Biden's Hidden Weaponry.

AuthorGlastris, Paul
PositionEditor's Note

At first glance, the November election results look like a recipe for gridlock. With a new Democratic president facing a Republican-controlled Senate--or, perhaps, one only barely in Democratic hands--the prospect of Washington passing sweeping, FDR-style legislation is remote.

That doesn't mean, however, that big things can't happen. Indeed, if Joe Biden wants to fulfill the demands of voters--his own, but also the many who chose Trump--for systematic reform, he will have to be more creative and take bigger risks than he might otherwise be inclined to. That will mean challenging the power of oligarchic corporations, using executive authority recent administrations have not tapped, and crafting daring legislation that has a chance of shaking loose at least a few Republican votes in the Senate.

Meanwhile, liberals and progressives have an opportunity over the next four years to engage in some soul searching about why their hopes for a broader victory in 2020 came up short. Specifically, they need to develop a revamped policy agenda that stands a better chance of widening their circle of support--especially among less-educated working- and middle-class voters, both white and minority, whom they are losing. (Conservatives will certainly be doing the same.)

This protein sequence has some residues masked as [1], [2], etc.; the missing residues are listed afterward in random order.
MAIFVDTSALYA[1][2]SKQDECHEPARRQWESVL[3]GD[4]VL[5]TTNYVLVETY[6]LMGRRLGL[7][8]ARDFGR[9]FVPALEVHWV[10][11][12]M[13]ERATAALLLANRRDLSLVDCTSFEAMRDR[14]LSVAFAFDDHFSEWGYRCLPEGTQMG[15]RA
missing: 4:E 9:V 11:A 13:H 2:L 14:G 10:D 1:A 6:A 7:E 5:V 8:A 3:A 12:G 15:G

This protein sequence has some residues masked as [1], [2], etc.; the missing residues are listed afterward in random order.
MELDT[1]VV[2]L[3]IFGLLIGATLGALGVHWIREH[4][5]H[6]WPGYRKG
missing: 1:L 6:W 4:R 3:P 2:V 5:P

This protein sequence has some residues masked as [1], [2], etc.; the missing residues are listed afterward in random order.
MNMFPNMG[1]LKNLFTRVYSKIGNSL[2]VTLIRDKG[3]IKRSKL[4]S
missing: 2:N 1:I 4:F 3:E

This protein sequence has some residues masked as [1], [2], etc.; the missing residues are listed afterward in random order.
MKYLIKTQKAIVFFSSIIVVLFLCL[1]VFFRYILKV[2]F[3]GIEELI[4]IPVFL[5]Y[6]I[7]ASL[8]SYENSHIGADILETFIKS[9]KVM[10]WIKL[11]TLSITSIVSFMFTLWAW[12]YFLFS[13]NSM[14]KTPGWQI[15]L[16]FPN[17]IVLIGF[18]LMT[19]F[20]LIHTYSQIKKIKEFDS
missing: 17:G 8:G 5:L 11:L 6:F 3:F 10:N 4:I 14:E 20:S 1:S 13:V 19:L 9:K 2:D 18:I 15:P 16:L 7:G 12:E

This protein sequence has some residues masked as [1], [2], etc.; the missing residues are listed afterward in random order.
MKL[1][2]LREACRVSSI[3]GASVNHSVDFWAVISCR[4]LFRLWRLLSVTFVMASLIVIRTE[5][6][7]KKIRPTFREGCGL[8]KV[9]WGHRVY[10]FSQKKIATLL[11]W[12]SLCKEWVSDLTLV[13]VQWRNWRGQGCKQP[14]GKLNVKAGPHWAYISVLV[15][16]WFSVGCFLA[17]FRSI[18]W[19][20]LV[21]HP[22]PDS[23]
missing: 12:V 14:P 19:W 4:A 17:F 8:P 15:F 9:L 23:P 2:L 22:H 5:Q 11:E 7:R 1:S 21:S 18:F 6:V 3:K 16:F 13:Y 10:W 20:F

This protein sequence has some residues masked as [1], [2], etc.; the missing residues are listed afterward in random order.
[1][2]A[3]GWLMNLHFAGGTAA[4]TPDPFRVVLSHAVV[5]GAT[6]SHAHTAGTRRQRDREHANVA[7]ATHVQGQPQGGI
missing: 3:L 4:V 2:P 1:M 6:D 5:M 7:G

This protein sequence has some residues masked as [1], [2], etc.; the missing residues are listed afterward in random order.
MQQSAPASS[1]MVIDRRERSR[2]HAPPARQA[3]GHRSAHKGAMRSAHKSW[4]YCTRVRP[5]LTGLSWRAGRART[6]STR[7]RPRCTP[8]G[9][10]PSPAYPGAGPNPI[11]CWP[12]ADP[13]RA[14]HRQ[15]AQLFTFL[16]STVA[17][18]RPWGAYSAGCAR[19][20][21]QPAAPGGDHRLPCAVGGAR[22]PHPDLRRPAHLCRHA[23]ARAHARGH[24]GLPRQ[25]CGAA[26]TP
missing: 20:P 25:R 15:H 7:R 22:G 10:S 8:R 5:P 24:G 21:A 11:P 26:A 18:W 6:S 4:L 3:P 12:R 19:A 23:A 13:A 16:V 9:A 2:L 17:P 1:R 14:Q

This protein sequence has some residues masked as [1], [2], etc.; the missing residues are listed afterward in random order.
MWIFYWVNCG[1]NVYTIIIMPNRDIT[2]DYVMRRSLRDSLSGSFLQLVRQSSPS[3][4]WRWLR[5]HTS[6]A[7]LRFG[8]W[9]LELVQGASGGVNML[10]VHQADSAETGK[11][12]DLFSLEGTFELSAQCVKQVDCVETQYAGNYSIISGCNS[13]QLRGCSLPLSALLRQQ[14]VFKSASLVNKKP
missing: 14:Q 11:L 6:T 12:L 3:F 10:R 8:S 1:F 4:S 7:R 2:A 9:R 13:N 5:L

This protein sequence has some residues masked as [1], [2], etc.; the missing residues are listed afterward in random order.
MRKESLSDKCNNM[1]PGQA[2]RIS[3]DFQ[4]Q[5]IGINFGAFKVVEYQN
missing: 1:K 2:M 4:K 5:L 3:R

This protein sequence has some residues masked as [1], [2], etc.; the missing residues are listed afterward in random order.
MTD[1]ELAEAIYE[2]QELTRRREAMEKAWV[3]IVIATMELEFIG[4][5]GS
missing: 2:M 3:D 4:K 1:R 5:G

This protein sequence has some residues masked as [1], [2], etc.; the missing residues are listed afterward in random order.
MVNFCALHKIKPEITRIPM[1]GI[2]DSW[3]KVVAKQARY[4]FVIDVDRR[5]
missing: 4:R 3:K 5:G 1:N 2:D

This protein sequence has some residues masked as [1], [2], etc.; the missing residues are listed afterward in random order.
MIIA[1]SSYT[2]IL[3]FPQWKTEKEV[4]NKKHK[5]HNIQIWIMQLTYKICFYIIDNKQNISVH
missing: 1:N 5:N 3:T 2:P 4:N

If you are a longtime reader of this magazine, you will not be shocked to learn that we have thoughts on how this can be done. In fact, this issue is devoted to stories that advance an alternative agenda for the president-elect, congressional Democrats, and persuadable Republicans--though, in truth, Biden doesn't even need Congress to implement much of what we're suggesting.

At the top of the list, Barry Lynn argues, are a suite of antimonopoly statutes already on the books that Biden can deploy to reshape the American economy. These laws have gone largely unused by every president since Ronald Reagan, with disastrous results. Markets in everything from agriculture to health care to digital technology have been cornered by monopolies that jack up prices, drive down wages, and suppress innovation and entrepreneurship. Biden can start reversing the damage on day one. And with recent antitrust actions by Trump's Justice Department and the FTC, he may have bipartisan support to do so.

He can also use federal power to enhance the freedom of local communities. As Daniel Block notes, Donald Trump's most despicable attacks on American democracy in 2020 were directed, in part, at municipalities--like...

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